'Chavistas' march in Venezuela, opposition protests continue
CARACAS (Reuters) - Thousands of supporters of Venezuelan President Nicolas Maduro marched in central Caracas on Saturday to call for peace and make a show of political strength after this week's deadly violence at street protests.
In a prosperous eastern part of the capital, at least 1,000 protesters gathered to demand the president's resignation, denouncing him over grievances ranging from political repression to daily issues such as inflation, shortages of basic products, and rampant crime.
Almost a year after succeeding the late Hugo Chavez, Maduro accuses his rivals of stoking unrest to try to stage a coup like the one 12 years ago that briefly ousted Chavez. There are, however, no indications the current turmoil could lead to his ouster.
"You want to see people in the streets? We'll give you people in the streets," the president said to loud applause and cheers of "No to fascism!" at the rally.
Addressing the crowd from a pastel-colored stage displaying the slogan "People of Peace," he mocked the demands of protesters who want him to step down.
"I'm not going to give up one millimeter of the power the Venezuelan people have given me ... nothing will stop me from building this revolution which commandant Chavez left us!"
Late on Friday, police used teargas and water cannon to clear some 1,000 protesters from Altamira Square in eastern Caracas, where some of them had lit trash bonfires and blocked streets.
The protesters are vowing to defy Maduro's ban on unauthorized demonstrations, put in place after three people were shot dead this week after an opposition-led march.
On Saturday, supporters of the opposition gathered again to sing and chant slogans in the square. Many then set off to block a major highway, as they had done briefly the night before.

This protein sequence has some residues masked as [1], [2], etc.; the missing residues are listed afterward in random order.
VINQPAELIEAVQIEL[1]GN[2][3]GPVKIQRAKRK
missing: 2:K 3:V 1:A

"They say we're rich kids, but I'm from a humble family," said Joseph Sandoval, a 24-year-old student. "I represent the majority of Venezuelans who are sick of seeing our country sinking like this."
Nearby, another student, Michael Paredes, 26, carried a bag with vinegar and a bandana - to protect against teargas.
"People are asleep," Parades said. "It's time for action."
METRO STATIONS CLOSED
Maduro said in his speech he had ordered the temporary closure of Metro station and suspension of bus services in the east of the city, where the protests are centered.
The protesters blame Maduro for a host of complaints ranging from the fast-rising cost of living, shortages of basic products in stores, and one of the highest murder rates in the world.
Demonstrations that end in bloodshed could, however, play into the president's hands by helping him unite factions within the ruling Socialist Party, divide the opposition coalition where many question the wisdom of the street tactics - and distract people from economic problems.
Venezuela's state prosecutor said 25 of 99 people arrested in connection with this week's violence had been freed pending trial, and that the others would be processed within hours.
Maduro, a burly 51-year-old former bus driver and union boss, has staked his presidency on maintaining Chavez's radical socialism. He says Venezuela faces an "economic war" waged by the opposition - backed by U.S. financiers and made worse by speculators.
Supporters say he is the victim of Western "imperial" propaganda and saboteurs seeking to discredit Chavez's legacy.
"We have to celebrate the revolution, which is love and peace," said Kaina Lovera, 16, wearing a white T-shirt emblazoned with the late leader's face.
Maduro's critics say he is wrecking the economy by sticking with failed Chavez-era policies such as currency and price controls, which many local economists blame for the shortages.
Among those critics is hardline opposition leader Leopoldo Lopez, whom the government calls the "face of fascism" and the intellectual author of the violence.
The 42-year-old U.S.-educated economist says peaceful marches organized by his Popular Will party have been infiltrated by provocateurs and attacked by militant pro-government gangs known locally as "colectivos."
Lopez remains in his home in the Chacao district of eastern Caracas where he was once mayor, colleagues said, despite a judge's arrest warrant for him.
It was not immediately clear why police had not acted on the warrant, though such a move could fuel further protests. Maduro demanded on Saturday that Lopez surrender himself.
"The opposition organize these violent groups, and then they hide and cry," the president said. "You fugitive from justice, trembling with fear, you fascist coward! Hand yourself in!"